Those statements of the deputy district attorney were based on testimony that had been received without objection. No objection, or assignment of misconduct, was made at the trial regarding the statements. Apparently, at the time of trial, the defendant did not regard the testimony concerning the conversations as incompetent, and did not regard the argument based thereon as misconduct. The statements of the deputy district attorney should not be regarded as misconduct. Furthermore, it is reasonable to assume that the statements were of minor significance, in view of the strong direct evidence identifying defendant as the perpetrator of the crime, and in view of the alibi testimony wherein the ‘approximations' as to time might not be inconsistent with defendant's presence at the market which was a short distance from the cafe.

In the last paragraph of appellant's 17-page opening brief he asks this court to appoint counsel for him, and that such counsel be given ample time in which to file a supplemental brief. Appellant states in his opening brief that ‘although it is his desire to proceed in propria persona the circumstances occasioned by the denial of a complete record preclude him from doing so.’ Also, in the last paragraph of appellant's 10-page closing brief he asks for the appointment of counsel. It thus appears that appellant, who desired to represent himself, reserved his request for appointment of counsel until after he had filed his opening brief. Thereafter he continued to represent himself and filed his closing brief. It seems that he desired to represent himself and to be represented also by counsel. The briefs filed by appellant indicate that the person who prepared the briefs has had experience in brief writing. Appellant's briefs adequately present and discuss the issues on appeal. Under such circumstances, this court should not appoint counsel.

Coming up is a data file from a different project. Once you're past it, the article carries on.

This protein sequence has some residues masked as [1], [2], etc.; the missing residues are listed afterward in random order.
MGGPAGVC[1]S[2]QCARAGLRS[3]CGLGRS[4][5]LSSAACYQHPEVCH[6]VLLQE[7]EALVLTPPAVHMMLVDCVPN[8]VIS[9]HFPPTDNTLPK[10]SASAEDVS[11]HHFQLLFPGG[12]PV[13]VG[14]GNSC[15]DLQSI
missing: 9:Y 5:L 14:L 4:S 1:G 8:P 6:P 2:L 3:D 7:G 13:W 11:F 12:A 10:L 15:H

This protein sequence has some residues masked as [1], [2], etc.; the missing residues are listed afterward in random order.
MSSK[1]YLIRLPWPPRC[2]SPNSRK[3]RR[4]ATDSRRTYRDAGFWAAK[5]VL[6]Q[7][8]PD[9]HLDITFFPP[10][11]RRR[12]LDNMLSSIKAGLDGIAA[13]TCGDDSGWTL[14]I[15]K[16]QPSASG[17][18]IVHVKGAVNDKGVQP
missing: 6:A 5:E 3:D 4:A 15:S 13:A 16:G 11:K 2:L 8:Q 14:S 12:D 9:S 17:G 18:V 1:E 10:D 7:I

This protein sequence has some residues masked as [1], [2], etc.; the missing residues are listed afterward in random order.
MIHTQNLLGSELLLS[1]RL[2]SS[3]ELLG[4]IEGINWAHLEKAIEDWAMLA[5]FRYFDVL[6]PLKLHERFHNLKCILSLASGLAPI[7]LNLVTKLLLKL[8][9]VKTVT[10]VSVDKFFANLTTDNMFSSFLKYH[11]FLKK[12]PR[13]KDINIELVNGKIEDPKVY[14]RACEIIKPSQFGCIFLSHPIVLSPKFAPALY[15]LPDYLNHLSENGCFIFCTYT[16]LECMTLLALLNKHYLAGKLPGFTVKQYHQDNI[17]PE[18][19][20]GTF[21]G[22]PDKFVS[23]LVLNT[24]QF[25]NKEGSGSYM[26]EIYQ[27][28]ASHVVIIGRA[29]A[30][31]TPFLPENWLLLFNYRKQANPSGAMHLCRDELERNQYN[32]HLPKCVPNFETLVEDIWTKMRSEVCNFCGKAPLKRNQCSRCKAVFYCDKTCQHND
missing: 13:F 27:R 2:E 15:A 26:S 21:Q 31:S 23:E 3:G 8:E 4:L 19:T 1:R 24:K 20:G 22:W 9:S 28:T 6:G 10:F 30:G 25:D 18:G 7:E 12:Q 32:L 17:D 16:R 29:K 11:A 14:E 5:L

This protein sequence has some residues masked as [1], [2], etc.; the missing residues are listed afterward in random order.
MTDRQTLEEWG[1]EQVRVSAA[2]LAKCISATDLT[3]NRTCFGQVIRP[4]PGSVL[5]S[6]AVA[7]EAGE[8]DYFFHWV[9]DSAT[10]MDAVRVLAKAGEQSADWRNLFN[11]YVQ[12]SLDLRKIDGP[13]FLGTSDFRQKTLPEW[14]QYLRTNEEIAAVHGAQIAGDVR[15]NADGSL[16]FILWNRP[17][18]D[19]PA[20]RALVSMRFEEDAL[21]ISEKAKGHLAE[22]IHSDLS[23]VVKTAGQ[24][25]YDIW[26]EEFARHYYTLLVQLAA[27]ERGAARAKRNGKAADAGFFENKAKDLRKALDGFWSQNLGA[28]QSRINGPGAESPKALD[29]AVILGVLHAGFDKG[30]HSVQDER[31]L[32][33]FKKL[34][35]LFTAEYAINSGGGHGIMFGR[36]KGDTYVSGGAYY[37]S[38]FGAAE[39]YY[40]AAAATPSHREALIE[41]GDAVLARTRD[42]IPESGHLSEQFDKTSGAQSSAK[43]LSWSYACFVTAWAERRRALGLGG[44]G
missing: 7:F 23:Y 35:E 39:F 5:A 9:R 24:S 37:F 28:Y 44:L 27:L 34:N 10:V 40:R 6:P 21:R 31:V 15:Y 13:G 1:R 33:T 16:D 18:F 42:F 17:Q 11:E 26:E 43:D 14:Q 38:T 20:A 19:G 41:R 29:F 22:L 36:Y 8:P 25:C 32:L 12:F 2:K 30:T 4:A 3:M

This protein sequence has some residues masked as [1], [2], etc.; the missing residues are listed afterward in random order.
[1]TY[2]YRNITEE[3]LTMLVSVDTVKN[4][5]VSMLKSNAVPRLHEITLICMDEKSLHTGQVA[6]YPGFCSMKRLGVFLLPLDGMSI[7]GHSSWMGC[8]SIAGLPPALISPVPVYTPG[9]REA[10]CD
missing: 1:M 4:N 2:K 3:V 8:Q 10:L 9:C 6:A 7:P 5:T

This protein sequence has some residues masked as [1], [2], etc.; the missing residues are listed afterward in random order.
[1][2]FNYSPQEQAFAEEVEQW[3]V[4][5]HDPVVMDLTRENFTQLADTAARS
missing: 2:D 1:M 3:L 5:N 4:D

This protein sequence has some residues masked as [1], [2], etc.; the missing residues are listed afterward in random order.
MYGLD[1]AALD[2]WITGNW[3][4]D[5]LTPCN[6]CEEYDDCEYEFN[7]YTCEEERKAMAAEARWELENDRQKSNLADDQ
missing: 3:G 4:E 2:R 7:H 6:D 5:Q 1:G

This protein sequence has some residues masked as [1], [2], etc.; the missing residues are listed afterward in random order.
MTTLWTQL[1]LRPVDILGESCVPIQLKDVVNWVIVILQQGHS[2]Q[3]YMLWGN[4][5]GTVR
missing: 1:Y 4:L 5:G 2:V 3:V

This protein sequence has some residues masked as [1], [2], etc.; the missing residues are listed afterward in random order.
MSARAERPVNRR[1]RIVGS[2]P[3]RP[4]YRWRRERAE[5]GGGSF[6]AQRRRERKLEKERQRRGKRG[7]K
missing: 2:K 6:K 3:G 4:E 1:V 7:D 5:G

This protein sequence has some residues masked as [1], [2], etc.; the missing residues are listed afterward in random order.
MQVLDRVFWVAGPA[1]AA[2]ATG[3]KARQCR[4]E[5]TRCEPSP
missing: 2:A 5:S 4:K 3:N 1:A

The judgment and the order denying the motion for a new trial are affirmed.


SHINN, P. J., and PATROSSO, J. pro tem., concur.